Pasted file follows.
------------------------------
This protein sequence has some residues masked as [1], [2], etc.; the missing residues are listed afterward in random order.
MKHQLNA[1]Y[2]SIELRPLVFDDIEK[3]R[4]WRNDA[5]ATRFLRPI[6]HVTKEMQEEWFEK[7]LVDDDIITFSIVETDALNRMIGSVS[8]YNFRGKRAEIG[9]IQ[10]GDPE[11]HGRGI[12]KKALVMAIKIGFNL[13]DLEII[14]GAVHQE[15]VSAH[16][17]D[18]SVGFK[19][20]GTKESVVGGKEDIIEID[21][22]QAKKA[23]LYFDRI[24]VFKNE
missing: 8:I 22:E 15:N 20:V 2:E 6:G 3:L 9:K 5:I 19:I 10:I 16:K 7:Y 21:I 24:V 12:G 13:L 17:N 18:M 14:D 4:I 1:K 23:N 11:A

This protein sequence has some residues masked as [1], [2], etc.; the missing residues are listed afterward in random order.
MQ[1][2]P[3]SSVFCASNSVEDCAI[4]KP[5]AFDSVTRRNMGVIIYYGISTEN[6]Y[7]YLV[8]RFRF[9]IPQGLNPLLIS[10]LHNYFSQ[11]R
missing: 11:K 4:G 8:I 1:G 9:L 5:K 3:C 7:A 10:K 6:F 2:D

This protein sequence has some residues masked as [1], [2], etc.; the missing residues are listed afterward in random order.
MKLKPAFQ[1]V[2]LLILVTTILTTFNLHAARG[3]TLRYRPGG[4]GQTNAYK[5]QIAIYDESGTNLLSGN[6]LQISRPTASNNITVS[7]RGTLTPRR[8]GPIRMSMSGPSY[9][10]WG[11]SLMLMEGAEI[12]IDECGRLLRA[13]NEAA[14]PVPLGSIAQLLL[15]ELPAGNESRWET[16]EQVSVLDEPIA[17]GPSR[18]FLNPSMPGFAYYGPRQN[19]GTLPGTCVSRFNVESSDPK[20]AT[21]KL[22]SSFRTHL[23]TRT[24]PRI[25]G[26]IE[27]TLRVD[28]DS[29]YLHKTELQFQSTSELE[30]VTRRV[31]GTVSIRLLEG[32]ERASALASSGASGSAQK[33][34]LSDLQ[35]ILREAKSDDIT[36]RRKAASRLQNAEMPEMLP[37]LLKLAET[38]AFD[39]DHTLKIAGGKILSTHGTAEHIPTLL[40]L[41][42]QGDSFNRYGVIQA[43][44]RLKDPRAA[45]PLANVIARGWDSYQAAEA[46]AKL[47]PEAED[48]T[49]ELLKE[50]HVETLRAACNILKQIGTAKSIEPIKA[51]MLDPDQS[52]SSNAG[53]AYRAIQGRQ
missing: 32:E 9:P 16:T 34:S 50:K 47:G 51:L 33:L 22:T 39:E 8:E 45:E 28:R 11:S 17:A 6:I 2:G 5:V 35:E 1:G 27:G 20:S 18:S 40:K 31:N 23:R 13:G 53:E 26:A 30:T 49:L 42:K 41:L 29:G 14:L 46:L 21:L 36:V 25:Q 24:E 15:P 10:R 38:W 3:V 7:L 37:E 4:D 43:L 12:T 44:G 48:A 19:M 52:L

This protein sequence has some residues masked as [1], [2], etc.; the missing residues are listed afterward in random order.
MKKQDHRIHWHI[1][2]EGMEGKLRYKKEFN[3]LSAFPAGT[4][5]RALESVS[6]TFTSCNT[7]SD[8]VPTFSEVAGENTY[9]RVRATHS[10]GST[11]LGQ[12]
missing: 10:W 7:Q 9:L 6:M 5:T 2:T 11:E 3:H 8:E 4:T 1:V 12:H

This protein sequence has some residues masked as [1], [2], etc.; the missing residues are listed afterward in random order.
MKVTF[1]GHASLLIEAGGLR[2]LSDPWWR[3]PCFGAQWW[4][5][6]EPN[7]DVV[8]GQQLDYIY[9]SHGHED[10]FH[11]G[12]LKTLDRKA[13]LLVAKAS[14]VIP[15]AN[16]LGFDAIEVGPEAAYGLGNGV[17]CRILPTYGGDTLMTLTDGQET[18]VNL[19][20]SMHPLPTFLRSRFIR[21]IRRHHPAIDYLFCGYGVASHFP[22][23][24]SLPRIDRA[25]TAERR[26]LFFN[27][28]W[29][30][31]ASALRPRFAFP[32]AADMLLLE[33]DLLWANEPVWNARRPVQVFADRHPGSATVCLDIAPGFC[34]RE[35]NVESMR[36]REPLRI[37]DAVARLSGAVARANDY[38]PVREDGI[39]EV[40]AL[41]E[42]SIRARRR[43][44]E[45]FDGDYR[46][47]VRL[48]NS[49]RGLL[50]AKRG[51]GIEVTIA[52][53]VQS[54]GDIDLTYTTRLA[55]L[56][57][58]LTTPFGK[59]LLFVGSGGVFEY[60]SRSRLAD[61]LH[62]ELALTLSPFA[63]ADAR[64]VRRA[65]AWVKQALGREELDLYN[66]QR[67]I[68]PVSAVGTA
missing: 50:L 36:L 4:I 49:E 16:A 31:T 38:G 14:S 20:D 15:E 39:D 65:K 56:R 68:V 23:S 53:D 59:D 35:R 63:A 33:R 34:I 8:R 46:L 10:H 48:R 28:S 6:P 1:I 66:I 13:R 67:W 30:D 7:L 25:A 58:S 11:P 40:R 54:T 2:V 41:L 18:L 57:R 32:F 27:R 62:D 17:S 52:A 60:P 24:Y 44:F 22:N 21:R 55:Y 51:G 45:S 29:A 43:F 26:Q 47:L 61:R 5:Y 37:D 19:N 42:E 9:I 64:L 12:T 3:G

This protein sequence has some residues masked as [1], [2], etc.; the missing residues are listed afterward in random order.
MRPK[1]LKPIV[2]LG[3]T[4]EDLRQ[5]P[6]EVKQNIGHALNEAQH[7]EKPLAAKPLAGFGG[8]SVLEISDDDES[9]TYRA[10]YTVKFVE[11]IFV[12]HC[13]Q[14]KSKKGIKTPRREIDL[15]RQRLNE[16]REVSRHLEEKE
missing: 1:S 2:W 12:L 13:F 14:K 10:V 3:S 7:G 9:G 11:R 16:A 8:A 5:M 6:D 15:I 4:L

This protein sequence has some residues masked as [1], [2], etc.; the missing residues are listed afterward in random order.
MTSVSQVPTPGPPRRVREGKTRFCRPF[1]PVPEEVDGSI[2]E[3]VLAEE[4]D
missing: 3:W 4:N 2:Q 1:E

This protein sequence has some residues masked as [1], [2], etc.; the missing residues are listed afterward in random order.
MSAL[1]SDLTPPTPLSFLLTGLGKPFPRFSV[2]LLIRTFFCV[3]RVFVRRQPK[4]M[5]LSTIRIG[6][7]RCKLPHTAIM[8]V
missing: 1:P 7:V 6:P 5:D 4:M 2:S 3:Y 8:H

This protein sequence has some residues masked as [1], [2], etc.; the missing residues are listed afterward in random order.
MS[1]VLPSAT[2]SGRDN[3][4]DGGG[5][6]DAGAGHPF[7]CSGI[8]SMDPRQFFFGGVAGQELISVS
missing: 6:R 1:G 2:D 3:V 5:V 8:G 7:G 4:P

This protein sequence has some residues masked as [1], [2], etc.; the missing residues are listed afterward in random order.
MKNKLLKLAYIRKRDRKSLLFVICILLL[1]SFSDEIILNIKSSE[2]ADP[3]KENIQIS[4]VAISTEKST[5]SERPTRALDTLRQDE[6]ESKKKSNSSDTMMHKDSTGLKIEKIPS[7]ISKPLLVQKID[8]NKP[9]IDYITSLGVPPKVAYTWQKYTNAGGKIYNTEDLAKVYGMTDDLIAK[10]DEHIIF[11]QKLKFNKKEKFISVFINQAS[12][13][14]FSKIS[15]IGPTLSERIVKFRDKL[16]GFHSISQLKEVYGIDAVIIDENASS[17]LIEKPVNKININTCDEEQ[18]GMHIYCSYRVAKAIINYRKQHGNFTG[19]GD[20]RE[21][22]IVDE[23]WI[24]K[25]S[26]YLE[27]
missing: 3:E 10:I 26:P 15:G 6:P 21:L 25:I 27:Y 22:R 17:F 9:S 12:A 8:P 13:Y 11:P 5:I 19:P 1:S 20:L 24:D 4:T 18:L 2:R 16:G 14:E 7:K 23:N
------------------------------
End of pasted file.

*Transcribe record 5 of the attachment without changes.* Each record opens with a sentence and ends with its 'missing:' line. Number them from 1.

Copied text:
This protein sequence has some residues masked as [1], [2], etc.; the missing residues are listed afterward in random order.
MKVTF[1]GHASLLIEAGGLR[2]LSDPWWR[3]PCFGAQWW[4][5][6]EPN[7]DVV[8]GQQLDYIY[9]SHGHED[10]FH[11]G[12]LKTLDRKA[13]LLVAKAS[14]VIP[15]AN[16]LGFDAIEVGPEAAYGLGNGV[17]CRILPTYGGDTLMTLTDGQET[18]VNL[19][20]SMHPLPTFLRSRFIR[21]IRRHHPAIDYLFCGYGVASHFP[22][23][24]SLPRIDRA[25]TAERR[26]LFFN[27][28]W[29][30][31]ASALRPRFAFP[32]AADMLLLE[33]DLLWANEPVWNARRPVQVFADRHPGSATVCLDIAPGFC[34]RE[35]NVESMR[36]REPLRI[37]DAVARLSGAVARANDY[38]PVREDGI[39]EV[40]AL[41]E[42]SIRARRR[43][44]E[45]FDGDYR[46][47]VRL[48]NS[49]RGLL[50]AKRG[51]GIEVTIA[52][53]VQS[54]GDIDLTYTTRLA[55]L[56][57][58]LTTPFGK[59]LLFVGSGGVFEY[60]SRSRLAD[61]LH[62]ELALTLSPFA[63]ADAR[64]VRRA[65]AWVKQALGREELDLYN[66]QR[67]I[68]PVSAVGTA
missing: 50:L 36:L 4:I 49:E 16:A 31:T 38:G 14:S 20:D 15:E 39:D 65:K 56:R 68:V 23:S 53:D 59:D 35:R 63:A 33:R 34:I 8:R 46:L 10:H 48:R 28:S 6:P 1:I 66:I 13:R 67:W 30:D 7:L 25:A 58:S 11:P 40:R 54:T 2:V 41:L 18:L 57:R 32:F 27:R 62:D 17:S 52:A 60:P 24:Y 44:F 22:N 21:R 55:Y 51:G 45:S 29:A 43:F 26:Q 47:L 61:R 5:Y 37:D 19:N 42:E 9:I 64:L 12:T 3:G